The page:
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The traditional monetary rule is the idea that:

the annual rate of increase in the money supply should be equal to the potential annual growth rate of real GDP

A trade deficit occurs for a nation when it:

imports more than it exports.

Nontariff barriers are

licensing requirements, unreasonable quality standards, and the like designed to impede imports

Short Run

Input prices inflexible, upward sloping aggregate supply

Long Run

input prices fully flexible, vertical aggregate supply

Phillips Curve

a curve showing the short-run relationship between the unemployment rate and the inflation rate

Supply-side

the theory that investment incentives such as lowered federal spending and tax cuts will stimulate economic growth and increased employment.

The Laffer Curve

Shows the relationship between the tax rates and tax revenue collected by governments; as tax rates increase from low levels, tax revenue would increase; if taxes rise too high people stop working; lack of work leads to a lack in income and therefore, a fall in tax revenue

Inflation

a general and progressive increase in prices

Real Interest Rates

Interest rates adjusted for the effect of inflation, calculated as the nominal rate less the rate of inflation.

mainstream view

instability in the economy arises from price stickiness, changes in investment, and unexpected shocks to aggregate demand or aggregate supply, view monetary policy as a stabilizing factor, prices and wages inflexible in short run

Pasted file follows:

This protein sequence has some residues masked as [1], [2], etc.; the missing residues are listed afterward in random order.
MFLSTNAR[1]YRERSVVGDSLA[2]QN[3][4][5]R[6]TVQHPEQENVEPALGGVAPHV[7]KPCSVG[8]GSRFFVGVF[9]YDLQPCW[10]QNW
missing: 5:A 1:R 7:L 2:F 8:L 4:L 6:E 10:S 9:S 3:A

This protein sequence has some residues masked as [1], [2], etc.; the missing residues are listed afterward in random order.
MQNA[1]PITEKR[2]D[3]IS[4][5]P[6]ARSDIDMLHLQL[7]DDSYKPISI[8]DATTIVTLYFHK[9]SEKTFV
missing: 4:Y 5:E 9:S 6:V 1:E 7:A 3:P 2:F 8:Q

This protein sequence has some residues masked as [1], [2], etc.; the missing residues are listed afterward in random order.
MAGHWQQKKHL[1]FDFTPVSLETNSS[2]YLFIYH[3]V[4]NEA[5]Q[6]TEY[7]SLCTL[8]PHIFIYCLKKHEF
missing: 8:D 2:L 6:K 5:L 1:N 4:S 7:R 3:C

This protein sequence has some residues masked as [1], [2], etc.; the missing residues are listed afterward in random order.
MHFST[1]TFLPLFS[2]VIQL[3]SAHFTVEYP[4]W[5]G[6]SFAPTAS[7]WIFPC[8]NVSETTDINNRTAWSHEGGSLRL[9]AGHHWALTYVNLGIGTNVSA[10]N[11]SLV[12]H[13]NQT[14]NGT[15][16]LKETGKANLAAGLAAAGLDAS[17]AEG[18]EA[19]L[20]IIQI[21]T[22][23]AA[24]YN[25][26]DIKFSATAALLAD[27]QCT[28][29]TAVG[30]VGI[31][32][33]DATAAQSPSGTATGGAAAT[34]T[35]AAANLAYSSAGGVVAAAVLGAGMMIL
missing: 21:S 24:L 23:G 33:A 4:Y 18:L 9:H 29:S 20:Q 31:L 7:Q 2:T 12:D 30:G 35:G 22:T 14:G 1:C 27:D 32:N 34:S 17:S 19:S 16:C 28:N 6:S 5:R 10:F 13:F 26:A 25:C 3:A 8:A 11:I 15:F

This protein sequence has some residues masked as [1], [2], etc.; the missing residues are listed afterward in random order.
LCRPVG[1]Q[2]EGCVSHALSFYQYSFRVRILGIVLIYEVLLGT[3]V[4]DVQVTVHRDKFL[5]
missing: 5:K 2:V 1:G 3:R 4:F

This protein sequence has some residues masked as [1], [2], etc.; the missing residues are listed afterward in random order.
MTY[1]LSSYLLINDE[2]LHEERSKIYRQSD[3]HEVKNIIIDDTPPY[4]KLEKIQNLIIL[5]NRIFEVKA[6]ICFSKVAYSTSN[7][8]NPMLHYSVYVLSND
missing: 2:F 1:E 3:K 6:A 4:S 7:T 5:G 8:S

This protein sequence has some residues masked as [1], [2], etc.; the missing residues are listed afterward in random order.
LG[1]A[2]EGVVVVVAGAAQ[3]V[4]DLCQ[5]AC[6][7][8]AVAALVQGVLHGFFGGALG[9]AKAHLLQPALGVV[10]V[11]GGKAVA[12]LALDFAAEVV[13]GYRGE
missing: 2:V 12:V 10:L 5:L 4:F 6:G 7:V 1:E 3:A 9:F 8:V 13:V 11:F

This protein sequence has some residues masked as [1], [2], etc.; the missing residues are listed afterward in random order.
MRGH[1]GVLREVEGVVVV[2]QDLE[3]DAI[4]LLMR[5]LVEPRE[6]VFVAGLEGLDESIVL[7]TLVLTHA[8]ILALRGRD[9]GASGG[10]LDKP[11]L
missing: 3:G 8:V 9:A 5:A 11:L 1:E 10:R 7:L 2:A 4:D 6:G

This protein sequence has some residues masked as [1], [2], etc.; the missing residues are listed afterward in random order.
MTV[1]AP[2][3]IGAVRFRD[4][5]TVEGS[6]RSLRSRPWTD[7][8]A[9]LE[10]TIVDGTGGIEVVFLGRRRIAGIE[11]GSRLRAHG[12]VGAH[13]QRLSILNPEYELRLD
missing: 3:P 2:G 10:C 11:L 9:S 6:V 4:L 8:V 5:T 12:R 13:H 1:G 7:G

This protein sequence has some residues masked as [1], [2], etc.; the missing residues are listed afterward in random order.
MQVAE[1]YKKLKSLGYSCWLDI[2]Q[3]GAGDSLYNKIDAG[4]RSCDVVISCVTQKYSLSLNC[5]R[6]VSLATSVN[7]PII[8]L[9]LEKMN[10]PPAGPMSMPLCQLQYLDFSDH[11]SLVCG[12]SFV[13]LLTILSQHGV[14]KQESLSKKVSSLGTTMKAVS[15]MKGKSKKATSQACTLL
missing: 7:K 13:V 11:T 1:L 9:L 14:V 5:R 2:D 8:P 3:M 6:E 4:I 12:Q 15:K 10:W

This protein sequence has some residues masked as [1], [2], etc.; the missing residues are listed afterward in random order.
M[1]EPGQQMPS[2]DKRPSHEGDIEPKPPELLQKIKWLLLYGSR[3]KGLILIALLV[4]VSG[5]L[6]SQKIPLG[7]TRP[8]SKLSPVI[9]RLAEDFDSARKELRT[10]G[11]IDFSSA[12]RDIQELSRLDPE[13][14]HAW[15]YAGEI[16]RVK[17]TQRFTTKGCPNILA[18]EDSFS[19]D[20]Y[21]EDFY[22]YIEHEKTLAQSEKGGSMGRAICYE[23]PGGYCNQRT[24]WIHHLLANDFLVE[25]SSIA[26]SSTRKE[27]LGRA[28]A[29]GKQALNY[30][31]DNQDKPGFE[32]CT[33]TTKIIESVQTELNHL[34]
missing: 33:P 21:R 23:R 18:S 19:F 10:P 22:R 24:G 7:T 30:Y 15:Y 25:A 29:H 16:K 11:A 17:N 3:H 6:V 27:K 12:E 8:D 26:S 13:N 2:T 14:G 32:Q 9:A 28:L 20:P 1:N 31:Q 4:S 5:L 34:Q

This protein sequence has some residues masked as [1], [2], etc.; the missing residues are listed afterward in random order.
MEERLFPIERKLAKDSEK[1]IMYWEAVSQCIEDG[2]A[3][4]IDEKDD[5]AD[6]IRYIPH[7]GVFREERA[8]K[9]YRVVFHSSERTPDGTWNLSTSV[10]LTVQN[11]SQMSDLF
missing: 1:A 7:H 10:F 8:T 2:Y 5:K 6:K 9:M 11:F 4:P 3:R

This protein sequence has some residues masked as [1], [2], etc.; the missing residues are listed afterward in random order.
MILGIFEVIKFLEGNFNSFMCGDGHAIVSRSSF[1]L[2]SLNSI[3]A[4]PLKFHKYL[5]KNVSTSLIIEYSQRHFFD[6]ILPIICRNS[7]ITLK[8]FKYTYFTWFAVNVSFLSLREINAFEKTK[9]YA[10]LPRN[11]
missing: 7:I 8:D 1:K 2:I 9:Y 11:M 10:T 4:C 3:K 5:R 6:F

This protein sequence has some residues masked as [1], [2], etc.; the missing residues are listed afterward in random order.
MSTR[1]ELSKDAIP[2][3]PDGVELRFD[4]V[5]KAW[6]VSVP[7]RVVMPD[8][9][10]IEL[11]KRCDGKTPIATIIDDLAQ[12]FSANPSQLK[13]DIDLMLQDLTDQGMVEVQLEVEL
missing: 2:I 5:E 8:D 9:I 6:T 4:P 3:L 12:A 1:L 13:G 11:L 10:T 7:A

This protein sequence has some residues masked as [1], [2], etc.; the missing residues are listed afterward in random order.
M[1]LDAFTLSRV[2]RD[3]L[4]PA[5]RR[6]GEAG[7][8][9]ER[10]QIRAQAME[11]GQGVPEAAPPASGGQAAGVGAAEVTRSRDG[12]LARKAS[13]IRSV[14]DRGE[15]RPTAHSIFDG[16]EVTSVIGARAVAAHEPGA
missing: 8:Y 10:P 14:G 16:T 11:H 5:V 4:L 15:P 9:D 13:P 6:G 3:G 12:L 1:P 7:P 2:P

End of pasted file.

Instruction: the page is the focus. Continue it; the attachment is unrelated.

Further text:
sticky prices

Prices that do not always adjust rapidly to maintain equality between quantity supplied and quantity demanded.

supply shock

An unexpected event that causes the short-run aggregate supply curve to shift

demand shock

any event the causes the AD curve to shift

investment spending

spending on productive physical capital, such as machinery and construction of buildings, and on changes to inventories

monetarist view

criticize discretionary policy making- oppose discretionary fiscal policy

discretionary fiscal policy

the deliberate manipulation of government purchases, taxation, and transfer payments to promote macroeconomic goals, such as full employment, price stability, and economic growth

equation of exchange

MV = PQ, where M is the money supply, V is the velocity of money, P is the price level, and Q is the quantity of output of goods and services produced in an economy.

real-business-cycle view

business fluctuations result from significant changes in technology and resource availability-affects long run growth trend of AS

coordination failures

occur when people fail to reach a mutually beneficial equilibrium bc they lack a way to coordinate their actions, fourth view of macroeconomic instability - bad equilibrium = coordination failure

expectations

if producers think the price of their product will go up, they may withhold some of their supply

rational expectations theory